It was Tuesday morning and I had a myriad of things to do:
- Get in touch with someone about the backed-up sink
- Let someone know the toilet in the master bath was leaking again
- Pick up meds at the pharmacy
- Fill up the rental car with gas
- Return the rental car
- Fill up our car with gas
- Get foster son to his appointment
Ok, so the list doesn’t seem that long now, but Tuesday morning it seemed impossibly long. And it was one of those mornings where I just couldn’t get it together. I told my son to hustle up and get in the rental car so we could return it. I hopped in and realized that I had forgotten my coffee. I ran inside, grabbed my coffee, ran back outside, closed the garage door and realized that I didn’t have my wallet. So then again, back inside, grab wallet, back outside, close garage. Ok, finally back out of the driveway and head toward Enterprise to drop off the car. “Oh shoot! I need to get gas!” So I pull over quickly and skid into the gas station. (Just kidding Enterprise. I drove super carefully in the rental car.) I put my card in and pulled the hose out to fill up and… the gas tank was on the other side of the car. So I turned it around and gassed up and then headed back down the road.
“You’re just radiating chaotic energy,” my boy said.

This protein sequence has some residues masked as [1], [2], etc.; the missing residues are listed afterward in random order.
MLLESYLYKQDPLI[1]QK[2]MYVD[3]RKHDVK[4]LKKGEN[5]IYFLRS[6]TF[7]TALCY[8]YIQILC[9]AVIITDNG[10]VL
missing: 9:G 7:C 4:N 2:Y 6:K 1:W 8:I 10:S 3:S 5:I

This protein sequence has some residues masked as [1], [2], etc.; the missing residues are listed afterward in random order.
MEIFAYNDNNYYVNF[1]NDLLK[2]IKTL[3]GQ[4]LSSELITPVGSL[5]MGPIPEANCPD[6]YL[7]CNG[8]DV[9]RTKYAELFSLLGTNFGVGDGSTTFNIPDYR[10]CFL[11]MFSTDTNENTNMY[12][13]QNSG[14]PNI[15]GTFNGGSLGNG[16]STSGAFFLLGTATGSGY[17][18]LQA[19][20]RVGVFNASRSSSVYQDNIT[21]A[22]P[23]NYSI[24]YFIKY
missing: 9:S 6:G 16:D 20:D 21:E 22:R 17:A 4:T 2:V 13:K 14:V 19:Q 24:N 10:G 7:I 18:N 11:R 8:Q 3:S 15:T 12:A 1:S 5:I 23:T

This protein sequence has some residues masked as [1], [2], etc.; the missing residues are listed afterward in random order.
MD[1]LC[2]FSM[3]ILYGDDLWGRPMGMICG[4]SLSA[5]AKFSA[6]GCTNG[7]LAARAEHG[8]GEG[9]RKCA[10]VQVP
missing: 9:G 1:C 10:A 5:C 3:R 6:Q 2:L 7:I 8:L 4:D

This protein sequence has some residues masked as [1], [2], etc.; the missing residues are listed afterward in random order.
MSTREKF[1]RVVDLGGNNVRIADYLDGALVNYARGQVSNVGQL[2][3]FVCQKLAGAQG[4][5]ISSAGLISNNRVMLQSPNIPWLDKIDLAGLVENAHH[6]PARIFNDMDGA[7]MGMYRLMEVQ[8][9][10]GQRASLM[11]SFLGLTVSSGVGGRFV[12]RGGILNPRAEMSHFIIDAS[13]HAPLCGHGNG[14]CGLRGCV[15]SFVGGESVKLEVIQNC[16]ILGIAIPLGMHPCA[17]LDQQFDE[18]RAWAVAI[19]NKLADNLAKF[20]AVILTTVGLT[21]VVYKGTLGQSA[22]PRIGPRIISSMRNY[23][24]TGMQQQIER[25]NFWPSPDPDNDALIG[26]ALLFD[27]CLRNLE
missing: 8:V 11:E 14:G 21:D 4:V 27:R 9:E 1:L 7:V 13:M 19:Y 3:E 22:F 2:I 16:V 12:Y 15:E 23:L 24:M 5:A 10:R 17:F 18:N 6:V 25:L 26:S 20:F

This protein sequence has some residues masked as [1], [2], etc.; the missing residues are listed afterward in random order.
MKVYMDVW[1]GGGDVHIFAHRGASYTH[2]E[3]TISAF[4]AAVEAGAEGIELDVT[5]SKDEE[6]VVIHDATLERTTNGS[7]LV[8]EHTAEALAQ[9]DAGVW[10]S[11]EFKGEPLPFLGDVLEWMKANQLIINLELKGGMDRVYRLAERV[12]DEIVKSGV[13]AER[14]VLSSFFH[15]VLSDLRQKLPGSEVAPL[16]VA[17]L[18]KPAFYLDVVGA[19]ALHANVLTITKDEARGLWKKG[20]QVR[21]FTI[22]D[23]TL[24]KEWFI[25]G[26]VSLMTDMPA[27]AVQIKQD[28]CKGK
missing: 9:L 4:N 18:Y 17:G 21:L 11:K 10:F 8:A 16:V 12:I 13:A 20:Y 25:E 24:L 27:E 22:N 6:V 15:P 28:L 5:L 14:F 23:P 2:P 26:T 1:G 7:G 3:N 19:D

And I paused for a moment and realized it was true. I was just spreading chaotic energy into our space that morning, spazzing out about everything and not taking the time to regroup and re-engage. If I had just taken a moment to pause, hit the reset, and then go, things probably would have felt less chaotic.
There’s this great story at the beginning of the Bible where the world is all chaos and darkness and God takes that chaos and creates order—separating light from dark, separating water and land, bringing order into that chaotic space. I think too often people have taken this to mean that this was literally how the world was created. Instead, I think it tells us something far more important:
Our lives often feel like chaos. It often feels like the swirling mess around us is too much to endure. But order can come even amid the greatest chaos. Even when I’m radiating chaotic energy there’s an opportunity to pause, regroup, and recenter.
In the upcoming season, which the Christian Church has traditionally called Lent (the season leading up to Easter), you’re invited to take intentional time to pause and reset. Each Wednesday morning from 7:00-7:30 am we will gather in the small chapel at 748 Mercy Street to pause, reflect, and breathe. We’re calling it Mid-Week Sabbatical and the hope is that it will help us to pause, to regroup, and to recenter. You’re invited. Wednesdays, March 4-April 1. Put the chaotic energy aside and come breathe.